Homeland Security

CBP maps land ownership at the border

Rio Grande Mexico Presidio County Texas jamsedel shutterstock ID 627881870

U.S. Customs and Border Protection plans to collect land ownership records on private property at the border to supply agents contact information on land parcels that could be used for border surveillance towers and border wall construction.

The agency is adding that data as a layer on its Enterprise Geospatial Information Services application, known as eGIS, which provides agency personnel with current and historical data on border activity displayed on map interface.

The new functionality was detailed in a Feb. 28 privacy impact assessment released by the Department of Homeland Security.

In the assessment, CBP stated that information on property ownership will allow agents faster entry and access to sites as well as information that will help the agency plan for the acquisition of land for sensor and relay towers, command and control station sites and border wall construction.

The agency faces a daunting task of tracking down and negotiating with land owners whose property is near planned border wall and facilities construction. In Texas, the state with the longest border, news reports have said there are almost 1,000 landowners with property in the path of the proposed wall.

With the update to eGIS, CBP officials will be able to view a "parcels" layer on border maps that shows the boundaries of privately owned tracts of land and, with a simple right-click, call up data on the name of the owner, contact information and details about the land holding.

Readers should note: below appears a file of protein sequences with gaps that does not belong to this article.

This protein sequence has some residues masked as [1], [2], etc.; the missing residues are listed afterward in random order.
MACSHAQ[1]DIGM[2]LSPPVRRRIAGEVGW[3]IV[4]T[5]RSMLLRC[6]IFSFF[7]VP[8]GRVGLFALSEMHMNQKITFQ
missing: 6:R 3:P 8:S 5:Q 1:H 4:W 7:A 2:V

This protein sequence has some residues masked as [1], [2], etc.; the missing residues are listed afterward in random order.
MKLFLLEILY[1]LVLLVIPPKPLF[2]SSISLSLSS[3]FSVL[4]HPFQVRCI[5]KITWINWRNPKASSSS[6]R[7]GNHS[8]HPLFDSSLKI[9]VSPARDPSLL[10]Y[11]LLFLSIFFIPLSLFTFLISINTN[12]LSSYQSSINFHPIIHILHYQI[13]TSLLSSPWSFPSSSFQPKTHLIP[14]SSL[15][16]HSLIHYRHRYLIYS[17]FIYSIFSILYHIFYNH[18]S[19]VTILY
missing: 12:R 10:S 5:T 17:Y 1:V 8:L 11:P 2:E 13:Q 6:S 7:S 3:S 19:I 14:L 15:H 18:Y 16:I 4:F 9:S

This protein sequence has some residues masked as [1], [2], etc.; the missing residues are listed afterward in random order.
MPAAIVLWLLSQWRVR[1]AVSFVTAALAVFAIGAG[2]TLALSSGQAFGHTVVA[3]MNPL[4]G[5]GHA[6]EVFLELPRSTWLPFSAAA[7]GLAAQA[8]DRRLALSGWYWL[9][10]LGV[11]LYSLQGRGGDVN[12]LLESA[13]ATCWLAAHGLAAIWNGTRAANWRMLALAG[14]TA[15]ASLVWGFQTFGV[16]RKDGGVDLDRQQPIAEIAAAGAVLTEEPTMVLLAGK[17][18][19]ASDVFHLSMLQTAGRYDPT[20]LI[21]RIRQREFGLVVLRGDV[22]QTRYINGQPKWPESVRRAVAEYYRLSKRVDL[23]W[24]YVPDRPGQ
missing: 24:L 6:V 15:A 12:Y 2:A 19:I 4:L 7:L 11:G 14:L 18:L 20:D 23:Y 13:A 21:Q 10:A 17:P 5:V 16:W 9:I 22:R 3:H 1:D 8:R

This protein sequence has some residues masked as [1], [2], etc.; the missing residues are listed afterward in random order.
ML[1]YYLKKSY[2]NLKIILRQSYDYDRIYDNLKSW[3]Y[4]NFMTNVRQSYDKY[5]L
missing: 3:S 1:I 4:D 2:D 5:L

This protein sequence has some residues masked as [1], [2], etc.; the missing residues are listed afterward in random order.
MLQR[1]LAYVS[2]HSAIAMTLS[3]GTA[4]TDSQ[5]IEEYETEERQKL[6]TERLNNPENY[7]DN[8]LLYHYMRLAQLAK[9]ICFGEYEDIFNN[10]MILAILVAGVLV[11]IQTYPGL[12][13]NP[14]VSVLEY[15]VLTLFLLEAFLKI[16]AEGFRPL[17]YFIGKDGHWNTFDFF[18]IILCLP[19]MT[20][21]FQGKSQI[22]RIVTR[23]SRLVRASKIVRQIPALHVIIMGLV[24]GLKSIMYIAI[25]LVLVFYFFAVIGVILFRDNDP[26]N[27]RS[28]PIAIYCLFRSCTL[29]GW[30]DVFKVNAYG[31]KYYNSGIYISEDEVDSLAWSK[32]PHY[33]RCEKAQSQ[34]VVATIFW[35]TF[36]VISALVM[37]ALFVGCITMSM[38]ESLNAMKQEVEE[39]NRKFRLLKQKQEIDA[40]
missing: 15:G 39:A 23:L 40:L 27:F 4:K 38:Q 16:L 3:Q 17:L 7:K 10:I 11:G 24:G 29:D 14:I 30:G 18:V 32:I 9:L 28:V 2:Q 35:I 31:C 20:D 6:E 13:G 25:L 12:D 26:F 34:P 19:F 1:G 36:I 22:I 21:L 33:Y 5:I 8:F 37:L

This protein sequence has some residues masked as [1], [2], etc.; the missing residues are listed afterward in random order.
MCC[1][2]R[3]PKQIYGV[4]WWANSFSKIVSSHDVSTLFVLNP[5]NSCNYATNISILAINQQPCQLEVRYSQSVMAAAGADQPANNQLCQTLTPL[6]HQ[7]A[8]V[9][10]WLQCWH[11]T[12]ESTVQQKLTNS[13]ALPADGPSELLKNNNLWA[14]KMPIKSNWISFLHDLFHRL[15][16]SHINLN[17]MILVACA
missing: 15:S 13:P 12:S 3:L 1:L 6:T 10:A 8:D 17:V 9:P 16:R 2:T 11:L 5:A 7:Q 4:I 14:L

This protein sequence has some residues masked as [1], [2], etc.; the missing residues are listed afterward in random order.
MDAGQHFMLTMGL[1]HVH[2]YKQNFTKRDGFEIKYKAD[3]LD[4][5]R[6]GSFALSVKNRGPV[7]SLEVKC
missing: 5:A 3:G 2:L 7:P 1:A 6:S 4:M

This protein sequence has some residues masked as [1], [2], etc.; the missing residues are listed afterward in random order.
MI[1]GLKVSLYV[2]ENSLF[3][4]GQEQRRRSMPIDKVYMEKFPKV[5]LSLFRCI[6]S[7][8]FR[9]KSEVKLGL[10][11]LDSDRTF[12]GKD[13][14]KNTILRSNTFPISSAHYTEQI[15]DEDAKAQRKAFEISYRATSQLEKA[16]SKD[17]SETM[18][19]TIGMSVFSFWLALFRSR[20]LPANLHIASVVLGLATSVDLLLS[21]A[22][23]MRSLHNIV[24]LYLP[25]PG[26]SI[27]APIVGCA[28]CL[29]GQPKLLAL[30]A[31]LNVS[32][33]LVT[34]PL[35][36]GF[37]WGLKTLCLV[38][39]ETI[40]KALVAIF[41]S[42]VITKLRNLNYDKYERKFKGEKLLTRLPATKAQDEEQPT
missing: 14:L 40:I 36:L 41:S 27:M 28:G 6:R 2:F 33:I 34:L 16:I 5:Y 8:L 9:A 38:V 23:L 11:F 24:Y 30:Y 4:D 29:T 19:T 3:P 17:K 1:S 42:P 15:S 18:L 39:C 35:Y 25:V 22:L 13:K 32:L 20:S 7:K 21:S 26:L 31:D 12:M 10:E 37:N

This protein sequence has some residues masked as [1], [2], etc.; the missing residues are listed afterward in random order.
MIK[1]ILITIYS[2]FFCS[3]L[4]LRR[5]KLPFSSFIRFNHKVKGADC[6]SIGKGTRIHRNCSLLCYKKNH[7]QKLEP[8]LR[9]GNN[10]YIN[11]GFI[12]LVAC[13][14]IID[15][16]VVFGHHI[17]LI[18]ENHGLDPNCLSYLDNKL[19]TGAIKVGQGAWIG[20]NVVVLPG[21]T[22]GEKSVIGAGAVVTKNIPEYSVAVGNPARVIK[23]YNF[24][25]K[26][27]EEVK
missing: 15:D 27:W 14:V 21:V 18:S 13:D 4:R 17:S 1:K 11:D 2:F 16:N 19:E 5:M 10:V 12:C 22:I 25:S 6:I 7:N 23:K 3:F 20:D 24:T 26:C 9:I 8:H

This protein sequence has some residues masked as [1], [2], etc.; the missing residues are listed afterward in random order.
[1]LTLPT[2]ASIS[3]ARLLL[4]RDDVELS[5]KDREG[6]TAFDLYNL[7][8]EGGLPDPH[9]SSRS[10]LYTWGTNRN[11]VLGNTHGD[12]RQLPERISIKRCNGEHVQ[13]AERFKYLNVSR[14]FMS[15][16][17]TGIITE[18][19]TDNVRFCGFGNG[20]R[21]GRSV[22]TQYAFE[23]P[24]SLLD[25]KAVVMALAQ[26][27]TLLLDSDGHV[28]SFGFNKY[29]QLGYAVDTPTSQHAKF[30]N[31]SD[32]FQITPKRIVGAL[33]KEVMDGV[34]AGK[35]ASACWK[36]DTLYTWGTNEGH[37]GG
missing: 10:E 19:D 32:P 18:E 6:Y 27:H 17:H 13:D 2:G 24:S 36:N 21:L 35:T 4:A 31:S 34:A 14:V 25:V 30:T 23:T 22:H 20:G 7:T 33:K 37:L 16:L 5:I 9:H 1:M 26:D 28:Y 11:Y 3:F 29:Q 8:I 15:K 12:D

The data, which is public and available at county land offices, will be funneled into eGIS by a contractor using an application programming interface.

CBP noted some privacy concerns. It said since the vendor was gathering property owner data sourced from local county tax records and not from more targeted sources already known to CBP, there is a risk of "overcollection." It said there is also a risk of the data being used inappropriately or exploited, but users have undergone background checks, and the data is restricted to "need to know" personnel. CBP will also retain audit logs of individual user's activities.

About the Author

Mark Rockwell is a senior staff writer at FCW, whose beat focuses on acquisition, the Department of Homeland Security and the Department of Energy.

Before joining FCW, Rockwell was Washington correspondent for Government Security News, where he covered all aspects of homeland security from IT to detection dogs and border security. Over the last 25 years in Washington as a reporter, editor and correspondent, he has covered an increasingly wide array of high-tech issues for publications like Communications Week, Internet Week, Fiber Optics News, tele.com magazine and Wireless Week.

Rockwell received a Jesse H. Neal Award for his work covering telecommunications issues, and is a graduate of James Madison University.

Click here for previous articles by Rockwell. Contact him at [email protected] or follow him on Twitter at @MRockwell4.


  • FCW Perspectives
    zero trust network

    Can government get to zero trust?

    Today's hybrid infrastructures and highly mobile workforces need the protection zero trust security can provide. Too bad there are obstacles at almost every turn.

  • Cybersecurity
    Rep. Jim Langevin (D-R.I.) at the Hack the Capitol conference Sept. 20, 2018

    NDAA process is now loaded with Solarium cyber amendments

    Much of the Cyberspace Solarium Commission's agenda is being pushed into this year's defense authorization process, including its crown jewel idea of a national cyber director.

Stay Connected


Sign up for our newsletter.

I agree to this site's Privacy Policy.